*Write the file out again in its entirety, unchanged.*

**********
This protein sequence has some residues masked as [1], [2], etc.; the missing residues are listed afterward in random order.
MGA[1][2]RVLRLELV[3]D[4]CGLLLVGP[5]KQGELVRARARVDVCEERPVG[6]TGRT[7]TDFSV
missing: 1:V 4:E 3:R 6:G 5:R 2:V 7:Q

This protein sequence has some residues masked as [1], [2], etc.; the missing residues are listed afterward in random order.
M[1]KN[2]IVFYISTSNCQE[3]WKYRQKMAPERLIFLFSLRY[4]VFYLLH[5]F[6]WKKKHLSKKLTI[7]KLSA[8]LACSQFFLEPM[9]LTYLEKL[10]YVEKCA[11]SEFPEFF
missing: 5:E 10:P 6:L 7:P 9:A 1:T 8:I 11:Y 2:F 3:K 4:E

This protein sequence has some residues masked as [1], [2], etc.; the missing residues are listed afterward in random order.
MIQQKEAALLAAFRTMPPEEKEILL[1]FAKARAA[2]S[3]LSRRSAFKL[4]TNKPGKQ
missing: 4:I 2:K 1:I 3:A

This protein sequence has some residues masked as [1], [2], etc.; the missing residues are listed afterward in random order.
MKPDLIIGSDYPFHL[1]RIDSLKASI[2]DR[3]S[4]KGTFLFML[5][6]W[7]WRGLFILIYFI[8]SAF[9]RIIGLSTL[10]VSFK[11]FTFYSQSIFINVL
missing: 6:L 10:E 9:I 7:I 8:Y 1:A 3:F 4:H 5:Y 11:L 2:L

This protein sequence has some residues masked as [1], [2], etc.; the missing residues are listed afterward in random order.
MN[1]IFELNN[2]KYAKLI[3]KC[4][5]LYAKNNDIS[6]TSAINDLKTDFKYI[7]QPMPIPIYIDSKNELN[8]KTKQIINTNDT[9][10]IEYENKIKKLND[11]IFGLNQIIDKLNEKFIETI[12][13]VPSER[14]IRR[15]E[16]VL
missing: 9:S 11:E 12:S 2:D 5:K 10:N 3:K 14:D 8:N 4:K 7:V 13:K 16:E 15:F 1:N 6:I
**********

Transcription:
This protein sequence has some residues masked as [1], [2], etc.; the missing residues are listed afterward in random order.
MGA[1][2]RVLRLELV[3]D[4]CGLLLVGP[5]KQGELVRARARVDVCEERPVG[6]TGRT[7]TDFSV
missing: 1:V 4:E 3:R 6:G 5:R 2:V 7:Q

This protein sequence has some residues masked as [1], [2], etc.; the missing residues are listed afterward in random order.
M[1]KN[2]IVFYISTSNCQE[3]WKYRQKMAPERLIFLFSLRY[4]VFYLLH[5]F[6]WKKKHLSKKLTI[7]KLSA[8]LACSQFFLEPM[9]LTYLEKL[10]YVEKCA[11]SEFPEFF
missing: 5:E 10:P 6:L 7:P 9:A 1:T 8:I 11:Y 2:F 3:K 4:E

This protein sequence has some residues masked as [1], [2], etc.; the missing residues are listed afterward in random order.
MIQQKEAALLAAFRTMPPEEKEILL[1]FAKARAA[2]S[3]LSRRSAFKL[4]TNKPGKQ
missing: 4:I 2:K 1:I 3:A

This protein sequence has some residues masked as [1], [2], etc.; the missing residues are listed afterward in random order.
MKPDLIIGSDYPFHL[1]RIDSLKASI[2]DR[3]S[4]KGTFLFML[5][6]W[7]WRGLFILIYFI[8]SAF[9]RIIGLSTL[10]VSFK[11]FTFYSQSIFINVL
missing: 6:L 10:E 9:I 7:I 8:Y 1:A 3:F 4:H 5:Y 11:L 2:L

This protein sequence has some residues masked as [1], [2], etc.; the missing residues are listed afterward in random order.
MN[1]IFELNN[2]KYAKLI[3]KC[4][5]LYAKNNDIS[6]TSAINDLKTDFKYI[7]QPMPIPIYIDSKNELN[8]KTKQIINTNDT[9][10]IEYENKIKKLND[11]IFGLNQIIDKLNEKFIETI[12][13]VPSER[14]IRR[15]E[16]VL
missing: 9:S 11:E 12:S 2:D 5:K 10:N 3:K 14:D 8:N 4:K 7:V 13:K 16:E 15:F 1:N 6:I